Serving Northern St. Louis County, Minnesota

WolfTrack Classic marks ten years

Dogsledding competition set for Feb. 25 this year in Ely


ELY - The 10-year anniversary of Ely’s own WolfTrack Classic sled dog race will run on Sunday, Feb. 25. New this year, both races will start and finish in Ely.

Local musher Nancy Ensley was in town with her Siberian Husky team last Saturday at Whiteside Park during the Winter Festival as a WolfTrack ambassador to preview the popular winter event.

Her friendly dogs yelped and jumped around as people came up to them for a greeting.

“I won’t be racing this year,” Ensley said. “We’re getting older and don’t have the stamina we need,” she said, mostly referring to her dogs. “We go out on runs when we can.”

As of Tuesday, the following mushers were registered:

‰Eight-dog race - Sandra Visger, Ryan Anderson, Rhonda Heerschap, Neal Seeger, Linus Meyer, Krystal Hagstrom, Frank Moe, Dusty Klaven and Adam Treful;

‰Six-dog race - Tim Chisholm, Steve Bergeman, Scott Edgett, Robin Fisher, Morgan McClelland Julie Schmelzer, Darcy Stanley-Nord, Chelsea Trucano, Billie Diver, and Adrea DeBoer.

Dog teams will be arriving on Saturday, Feb. 24. They will meet with Race Veterinarian Dr. Chip Hanson between 4 -5 p.m. at the Ely Senior Center, located at 27 South 1st Avenue East. Late musher registrations will also be accepted during that time.

The public is invited to join the mushers, handlers, WolfTrack Classic Board and the volunteers for the traditional Musher Dinner, which follows the vet checks, at the Senior Center. Tickets are $12 and will be available at the door. Dinner will be served at 5 p.m. “This year it is a hearty all-you-can eat spaghetti dinner, with bread, salad, dessert and a beverage,” said Race Director Ellen Cashman “The proceeds from this event go to support the Vermilion Community College Wilderness Club.” The musher meeting and bib presentation follows the Musher Dinner.

By 7 a.m. on Sunday, Feb. 25, the sled dog teams arrive at the Ely Softball Complex on Highway 1 to get ready for the start of the race. Dog truck parking and spectator parking are across the road from the start line. “This is a wonderful opportunity to get a behind-the- scenes look at what it takes for the mushers to prepare for the race, how the equipment is used and to see the excitement of the dogs,” Cashman said. “Dog-sledding is not just a sport or a hobby, it is a lifestyle and one the whole family is involved in from a very early age.”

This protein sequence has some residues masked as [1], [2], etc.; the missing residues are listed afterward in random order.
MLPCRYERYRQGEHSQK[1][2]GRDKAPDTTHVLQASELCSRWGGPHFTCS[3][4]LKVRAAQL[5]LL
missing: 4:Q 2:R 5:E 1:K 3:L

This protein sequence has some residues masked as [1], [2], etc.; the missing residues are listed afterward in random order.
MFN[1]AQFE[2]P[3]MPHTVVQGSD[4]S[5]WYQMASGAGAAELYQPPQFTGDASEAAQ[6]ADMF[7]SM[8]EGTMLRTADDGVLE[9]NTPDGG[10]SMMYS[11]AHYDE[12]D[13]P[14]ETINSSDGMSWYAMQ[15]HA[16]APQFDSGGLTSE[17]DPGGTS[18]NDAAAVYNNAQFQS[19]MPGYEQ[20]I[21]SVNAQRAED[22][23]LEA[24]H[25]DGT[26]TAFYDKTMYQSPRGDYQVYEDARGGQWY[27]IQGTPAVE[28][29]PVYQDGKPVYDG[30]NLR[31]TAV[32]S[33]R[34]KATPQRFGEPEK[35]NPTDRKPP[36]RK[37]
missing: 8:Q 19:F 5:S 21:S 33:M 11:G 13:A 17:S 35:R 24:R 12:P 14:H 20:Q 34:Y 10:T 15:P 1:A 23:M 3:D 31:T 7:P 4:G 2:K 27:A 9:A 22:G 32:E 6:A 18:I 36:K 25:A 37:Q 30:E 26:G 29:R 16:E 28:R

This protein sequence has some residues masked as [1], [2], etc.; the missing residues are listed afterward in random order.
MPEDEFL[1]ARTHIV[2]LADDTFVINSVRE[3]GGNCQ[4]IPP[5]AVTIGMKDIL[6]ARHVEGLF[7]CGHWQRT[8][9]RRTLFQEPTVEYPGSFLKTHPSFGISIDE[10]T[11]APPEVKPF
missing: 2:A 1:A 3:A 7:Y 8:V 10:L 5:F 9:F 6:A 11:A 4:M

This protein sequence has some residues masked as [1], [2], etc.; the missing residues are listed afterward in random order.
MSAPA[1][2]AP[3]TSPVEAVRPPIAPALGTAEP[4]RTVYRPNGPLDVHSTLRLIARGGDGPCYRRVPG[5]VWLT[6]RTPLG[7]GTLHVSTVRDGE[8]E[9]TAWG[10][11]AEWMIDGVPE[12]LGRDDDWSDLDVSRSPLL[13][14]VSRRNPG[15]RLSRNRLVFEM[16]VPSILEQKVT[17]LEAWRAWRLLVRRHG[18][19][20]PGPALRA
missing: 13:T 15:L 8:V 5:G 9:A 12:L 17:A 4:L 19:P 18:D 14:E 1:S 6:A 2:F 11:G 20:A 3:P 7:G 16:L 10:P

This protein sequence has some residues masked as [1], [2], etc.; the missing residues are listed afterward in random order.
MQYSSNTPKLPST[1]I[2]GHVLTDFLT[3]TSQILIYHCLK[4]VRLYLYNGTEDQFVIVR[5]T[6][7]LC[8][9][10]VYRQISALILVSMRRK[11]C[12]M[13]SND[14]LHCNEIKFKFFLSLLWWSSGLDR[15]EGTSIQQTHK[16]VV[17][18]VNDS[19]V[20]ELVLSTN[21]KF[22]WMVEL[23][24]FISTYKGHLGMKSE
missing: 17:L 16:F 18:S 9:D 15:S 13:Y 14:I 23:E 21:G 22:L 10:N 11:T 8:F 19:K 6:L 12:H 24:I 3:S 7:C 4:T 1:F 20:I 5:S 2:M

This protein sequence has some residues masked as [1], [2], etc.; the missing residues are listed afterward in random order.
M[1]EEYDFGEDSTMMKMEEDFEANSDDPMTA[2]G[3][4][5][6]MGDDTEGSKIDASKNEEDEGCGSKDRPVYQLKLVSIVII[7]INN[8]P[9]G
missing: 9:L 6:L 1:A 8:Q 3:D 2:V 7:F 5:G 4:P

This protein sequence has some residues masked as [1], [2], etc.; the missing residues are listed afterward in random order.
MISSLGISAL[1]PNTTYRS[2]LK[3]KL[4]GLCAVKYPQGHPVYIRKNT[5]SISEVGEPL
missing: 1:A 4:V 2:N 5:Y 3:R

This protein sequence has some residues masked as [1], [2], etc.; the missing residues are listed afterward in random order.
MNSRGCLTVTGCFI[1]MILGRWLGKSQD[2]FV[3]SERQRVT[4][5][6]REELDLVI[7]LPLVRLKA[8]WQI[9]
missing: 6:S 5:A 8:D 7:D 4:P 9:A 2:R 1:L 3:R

The race consists of two competitions: a six-dog, 30-mile race and an eight-dog, 50-mile race. The eight-dog teams are first to go and are moved from the staging areas to the starting line. “The countdown begins above the high volume of the excited, jumping, howling, barking, eager to start dogs,” Cashman said. “This high energy chaos is followed by a silence as they take off and spectators watch 32 paws pounding the ground, sending snow flying as they quickly round the corner and run out of sight down the Taconite Trail.”

Teams will cross Highway 1, Highway 21, Bear Head State Park Road, turn onto the Bear Head State Park Trail and then on to the Fishing Lakes Trail, which takes them back to the Taconite Trail for the return to the Ely finish line. Teams are sent off at two-minute intervals. Depending on weather and trail conditions, the first teams should arrive back in Ely starting around 1:30 pm.

Once the eight-dog teams are trail bound, the six-dog teams will also leave the start area at two-minute intervals. Teams will head out of the ball field and connect with the Taconite Trail. “You can get a great look at the teams in action as they cross Hwys. 1 and 21,” Cashman said. The six-dog race will make a loop onto Purvis Road and reconnect with the Taconite Trail leading back to the Ely finish.

“With all the teams coming back to Ely there is plenty of time to head over to race headquarters at the Grand Ely Lodge. You can stop in the banquet room and get race information, check out the history of the Ely All American Race, warm up and have a wonderful meal off the special “Musher Menu” created in honor of the stars of the day,” Cashman said.

Head back to the Softball Complex to catch the excitement of 30-40 teams coming across the finish line. After the last team crosses the finish line and the dogs are all cared for and bedded in their comfy dog trucks, the post-race celebration begins.

The Grand Ely Lodge is the host site for the awards presentations. “The awards dinner is open to the public, so come join mushers, handlers and volunteers for conversations filled with adventures from the day. We will present awards to the winning teams,” she said.

A “Meet the Team” event, an opportunity to meet a team of racing Siberians and learn about the sport of dog sledding, training and caring for a team of dogs will be held Saturday, Feb. 10, at Whiteside Park from noon to 3 p.m.

Visit the website for all the latest race information and learn about volunteer opportunities, at, and on their Facebook page.


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